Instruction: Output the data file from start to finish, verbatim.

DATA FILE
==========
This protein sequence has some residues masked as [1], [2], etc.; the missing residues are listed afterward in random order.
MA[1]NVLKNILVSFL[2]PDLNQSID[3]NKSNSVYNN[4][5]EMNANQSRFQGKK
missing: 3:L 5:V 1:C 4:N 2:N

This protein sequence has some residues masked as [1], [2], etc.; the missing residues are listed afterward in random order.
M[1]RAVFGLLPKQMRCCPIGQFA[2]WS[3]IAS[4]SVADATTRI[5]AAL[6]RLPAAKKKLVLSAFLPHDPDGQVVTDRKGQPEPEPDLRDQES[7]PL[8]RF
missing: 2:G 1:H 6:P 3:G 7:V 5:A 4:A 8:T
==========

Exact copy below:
This protein sequence has some residues masked as [1], [2], etc.; the missing residues are listed afterward in random order.
MA[1]NVLKNILVSFL[2]PDLNQSID[3]NKSNSVYNN[4][5]EMNANQSRFQGKK
missing: 3:L 5:V 1:C 4:N 2:N

This protein sequence has some residues masked as [1], [2], etc.; the missing residues are listed afterward in random order.
M[1]RAVFGLLPKQMRCCPIGQFA[2]WS[3]IAS[4]SVADATTRI[5]AAL[6]RLPAAKKKLVLSAFLPHDPDGQVVTDRKGQPEPEPDLRDQES[7]PL[8]RF
missing: 2:G 1:H 6:P 3:G 7:V 5:A 4:A 8:T